- The federal budget is weeks away and expectations are high, but Treasurer Scott Morrison has had to hose down talk of “goodies” and giveaways.
- The revenue boosts that have improved the budget bottom line are unlikely to be sustained and cracks are showing in the global economic strength that has supported Australia’s performance.
- Given this is effectively an election budget, the pressure on Morrison to please voters while retaining a credibility on budget repair is immense.
The federal budget is now less than three weeks away and the conversation around fiscal policy has taken a giddy turn.
The Daily Telegraph’s depiction on Tuesday of Scott Morrison as Santa with an accompanying story saying he would be handing out “goodies” led to a surreal streak in the news cycle which went something like this (edited for brevity):
Interviewer: Treasurer, how do you respond to reports this morning saying you are, in fact, Santa Claus?
Treasurer: Look, I’m not Santa…
The obvious headline was too good to resist, even for the ABC. Treasurer denies being Santa Claus.
The Telegraph duly followed with another hilarious front page, this time with Morrison as Bad Santa.
Below is an actual transcript of a question yesterday morning to the federal Treasurer, Minister of the Crown and custodian of Australia’s half-a-trillion dollar budget.
QUESTION: Would you say you are good Santa, bad Santa or the Grinch?
TREASURER: I think everybody’s had their fun when it comes to Santa analogies.
Boo. Wet blanket.
This all started with Nationals leader Michael McCormack saying Scott “Santa Claus” Morrison would be delivering a generous budget with “goodies”. Morrison reportedly chewed McCormack out in a phone call late on Monday night for the comments, which were made in McCormack capacity as Acting Prime Minister with Malcolm Turnbull out of the country.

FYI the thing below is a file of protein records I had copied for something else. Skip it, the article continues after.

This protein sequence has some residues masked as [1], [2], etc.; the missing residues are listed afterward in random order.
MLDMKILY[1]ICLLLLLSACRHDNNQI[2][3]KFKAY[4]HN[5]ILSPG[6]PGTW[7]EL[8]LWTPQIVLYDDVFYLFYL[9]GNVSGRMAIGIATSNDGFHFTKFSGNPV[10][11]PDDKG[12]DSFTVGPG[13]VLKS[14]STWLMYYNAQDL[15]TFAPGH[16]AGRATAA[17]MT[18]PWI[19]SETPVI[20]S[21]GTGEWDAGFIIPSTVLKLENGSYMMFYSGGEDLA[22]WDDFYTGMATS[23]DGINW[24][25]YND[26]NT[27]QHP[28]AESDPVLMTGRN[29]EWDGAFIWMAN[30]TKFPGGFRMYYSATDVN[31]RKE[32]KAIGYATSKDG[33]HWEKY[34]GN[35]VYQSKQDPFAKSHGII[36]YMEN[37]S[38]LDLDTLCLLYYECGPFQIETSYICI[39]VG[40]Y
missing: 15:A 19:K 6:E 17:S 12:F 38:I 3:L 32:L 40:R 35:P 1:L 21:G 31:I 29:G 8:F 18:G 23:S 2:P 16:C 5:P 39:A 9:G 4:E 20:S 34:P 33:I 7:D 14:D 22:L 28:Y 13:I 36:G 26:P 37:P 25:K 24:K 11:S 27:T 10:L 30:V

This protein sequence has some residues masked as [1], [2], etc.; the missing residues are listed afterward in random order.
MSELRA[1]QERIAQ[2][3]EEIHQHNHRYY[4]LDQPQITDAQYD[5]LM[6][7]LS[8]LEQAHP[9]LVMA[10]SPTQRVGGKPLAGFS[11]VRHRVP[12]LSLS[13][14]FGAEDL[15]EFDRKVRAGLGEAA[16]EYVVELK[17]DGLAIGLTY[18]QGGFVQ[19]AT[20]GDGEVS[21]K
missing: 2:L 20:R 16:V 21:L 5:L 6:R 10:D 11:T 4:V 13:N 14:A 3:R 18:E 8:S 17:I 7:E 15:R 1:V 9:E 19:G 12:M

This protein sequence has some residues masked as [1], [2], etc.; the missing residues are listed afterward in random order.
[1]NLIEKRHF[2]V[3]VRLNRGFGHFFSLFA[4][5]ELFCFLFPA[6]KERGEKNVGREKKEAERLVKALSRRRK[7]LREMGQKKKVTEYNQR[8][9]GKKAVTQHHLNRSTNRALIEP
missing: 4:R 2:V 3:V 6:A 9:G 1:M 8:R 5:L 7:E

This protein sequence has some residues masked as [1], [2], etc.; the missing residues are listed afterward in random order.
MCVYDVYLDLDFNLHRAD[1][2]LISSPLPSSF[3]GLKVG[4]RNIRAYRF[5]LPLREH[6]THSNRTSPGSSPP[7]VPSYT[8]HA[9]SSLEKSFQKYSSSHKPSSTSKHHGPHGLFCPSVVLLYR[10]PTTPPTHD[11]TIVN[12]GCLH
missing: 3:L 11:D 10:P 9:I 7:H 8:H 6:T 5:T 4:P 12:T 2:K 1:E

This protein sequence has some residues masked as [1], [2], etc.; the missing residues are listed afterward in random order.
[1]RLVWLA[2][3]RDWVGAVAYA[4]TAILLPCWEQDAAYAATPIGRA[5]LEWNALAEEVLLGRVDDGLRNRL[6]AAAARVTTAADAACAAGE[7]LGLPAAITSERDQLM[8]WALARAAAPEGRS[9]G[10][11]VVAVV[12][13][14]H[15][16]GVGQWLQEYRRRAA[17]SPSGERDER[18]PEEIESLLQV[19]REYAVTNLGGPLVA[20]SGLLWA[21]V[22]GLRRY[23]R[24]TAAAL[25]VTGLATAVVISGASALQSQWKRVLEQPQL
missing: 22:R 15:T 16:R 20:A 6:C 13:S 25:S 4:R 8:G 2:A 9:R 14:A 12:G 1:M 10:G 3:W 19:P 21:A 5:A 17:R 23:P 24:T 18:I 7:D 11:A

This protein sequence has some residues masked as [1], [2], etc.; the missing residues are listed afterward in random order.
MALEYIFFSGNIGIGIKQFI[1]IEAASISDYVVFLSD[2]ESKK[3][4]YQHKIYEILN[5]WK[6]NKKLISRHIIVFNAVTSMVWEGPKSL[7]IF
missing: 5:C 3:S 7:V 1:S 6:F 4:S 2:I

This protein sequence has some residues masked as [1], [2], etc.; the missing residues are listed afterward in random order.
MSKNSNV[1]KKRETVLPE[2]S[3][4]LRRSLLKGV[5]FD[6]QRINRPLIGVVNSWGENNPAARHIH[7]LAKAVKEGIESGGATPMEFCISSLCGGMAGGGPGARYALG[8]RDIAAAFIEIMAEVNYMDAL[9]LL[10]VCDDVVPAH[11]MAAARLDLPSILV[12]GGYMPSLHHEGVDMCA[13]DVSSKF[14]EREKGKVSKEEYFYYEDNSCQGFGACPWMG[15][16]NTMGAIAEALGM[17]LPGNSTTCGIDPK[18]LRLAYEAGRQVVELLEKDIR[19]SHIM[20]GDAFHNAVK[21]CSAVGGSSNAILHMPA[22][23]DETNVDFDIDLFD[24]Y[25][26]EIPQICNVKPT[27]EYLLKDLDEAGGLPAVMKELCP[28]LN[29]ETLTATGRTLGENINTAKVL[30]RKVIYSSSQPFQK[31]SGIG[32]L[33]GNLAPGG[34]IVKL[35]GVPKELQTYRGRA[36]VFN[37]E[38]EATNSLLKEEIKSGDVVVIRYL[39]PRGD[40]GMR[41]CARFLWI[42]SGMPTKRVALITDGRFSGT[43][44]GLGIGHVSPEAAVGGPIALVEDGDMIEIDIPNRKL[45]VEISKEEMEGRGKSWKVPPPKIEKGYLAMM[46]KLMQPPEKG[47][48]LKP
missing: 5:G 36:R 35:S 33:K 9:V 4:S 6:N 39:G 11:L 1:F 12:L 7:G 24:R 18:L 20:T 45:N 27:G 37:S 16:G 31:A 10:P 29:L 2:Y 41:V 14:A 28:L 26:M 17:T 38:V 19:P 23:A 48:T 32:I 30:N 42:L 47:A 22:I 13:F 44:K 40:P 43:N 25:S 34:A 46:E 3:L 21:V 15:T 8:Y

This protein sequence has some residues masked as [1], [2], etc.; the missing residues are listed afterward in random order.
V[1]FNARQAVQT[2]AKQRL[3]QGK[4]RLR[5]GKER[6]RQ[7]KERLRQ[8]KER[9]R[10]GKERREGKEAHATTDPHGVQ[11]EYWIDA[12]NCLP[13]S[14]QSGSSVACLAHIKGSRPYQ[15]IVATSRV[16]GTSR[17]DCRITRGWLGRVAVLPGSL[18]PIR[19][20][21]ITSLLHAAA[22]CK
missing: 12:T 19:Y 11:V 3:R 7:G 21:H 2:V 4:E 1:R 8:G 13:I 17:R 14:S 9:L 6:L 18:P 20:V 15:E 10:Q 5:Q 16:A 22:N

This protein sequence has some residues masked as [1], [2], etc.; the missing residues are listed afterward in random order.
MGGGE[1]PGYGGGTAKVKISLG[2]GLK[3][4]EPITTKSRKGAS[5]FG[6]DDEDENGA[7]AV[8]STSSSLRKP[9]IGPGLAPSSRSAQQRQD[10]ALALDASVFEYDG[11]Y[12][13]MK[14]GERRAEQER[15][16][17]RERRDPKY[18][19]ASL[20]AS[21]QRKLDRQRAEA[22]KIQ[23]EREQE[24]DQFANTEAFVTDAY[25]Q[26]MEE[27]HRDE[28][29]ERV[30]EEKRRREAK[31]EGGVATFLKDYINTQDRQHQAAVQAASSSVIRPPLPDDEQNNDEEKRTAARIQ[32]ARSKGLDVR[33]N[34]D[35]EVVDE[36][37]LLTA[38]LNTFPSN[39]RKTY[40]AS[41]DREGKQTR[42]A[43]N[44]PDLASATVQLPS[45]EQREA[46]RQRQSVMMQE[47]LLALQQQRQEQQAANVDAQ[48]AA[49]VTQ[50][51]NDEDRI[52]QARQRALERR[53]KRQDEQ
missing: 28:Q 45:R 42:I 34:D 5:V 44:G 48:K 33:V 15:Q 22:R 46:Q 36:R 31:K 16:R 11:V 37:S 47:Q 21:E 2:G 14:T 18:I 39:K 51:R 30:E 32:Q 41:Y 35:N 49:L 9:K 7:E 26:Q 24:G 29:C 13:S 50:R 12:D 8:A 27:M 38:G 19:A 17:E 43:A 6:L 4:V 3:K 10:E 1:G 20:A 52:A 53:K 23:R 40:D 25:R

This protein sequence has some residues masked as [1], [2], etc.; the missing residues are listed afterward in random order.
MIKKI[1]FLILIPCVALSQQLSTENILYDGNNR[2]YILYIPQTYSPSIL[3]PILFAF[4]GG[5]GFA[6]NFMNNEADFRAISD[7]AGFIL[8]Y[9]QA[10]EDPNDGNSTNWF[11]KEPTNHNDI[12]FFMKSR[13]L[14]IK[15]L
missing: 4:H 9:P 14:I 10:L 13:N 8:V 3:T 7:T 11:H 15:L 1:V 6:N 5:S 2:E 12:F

Understandably. McCormack, newly-promoted after Barnaby Joyce’s downfall, needs some lessons in expectation management.
The frustration would be doubled because Morrison has so meticulously managed the expectations around the budget in his time as Treasurer.
A conservative approach to forecasting has been a signature feature of Morrison’s budgets. More on that further down.
There’s already an expectation that there’ll be some kind of income tax relief in the budget, ever since the Turnbull said last November he was “actively working with the Treasurer to ease the burden on middle-income Australians” in the “personal income tax space”.
Households are under pressure. Spending on essentials like mortgages, transport, and electricity prices has been chewing up an increasing share of household spending, leaving less and less room for the discretionary spending on things like movies and gyms and shopping and dinners out — the activity that keeps people in jobs.
CBA’s chief economist Michael Blythe likes to point out there are only four ways of lifting household incomes:
- Wage increases;
- RBA rate cuts;
- Welfare payments, and
- Tax cuts.
Look at each of those in turn.
- Wages growth is lousy, running behind headline inflation.
- The RBA board thinks the next move in interest rates will be up.
- Scott Morrison throwing billions at welfare payments? I don’t think so.
- And because of the government’s commitment to return the budget to surplus, income tax cuts have also been difficult. That is, until — maybe — now.
Households clearly could do with help. If you need convincing, here’s what the RBA said late last year (emphasis added):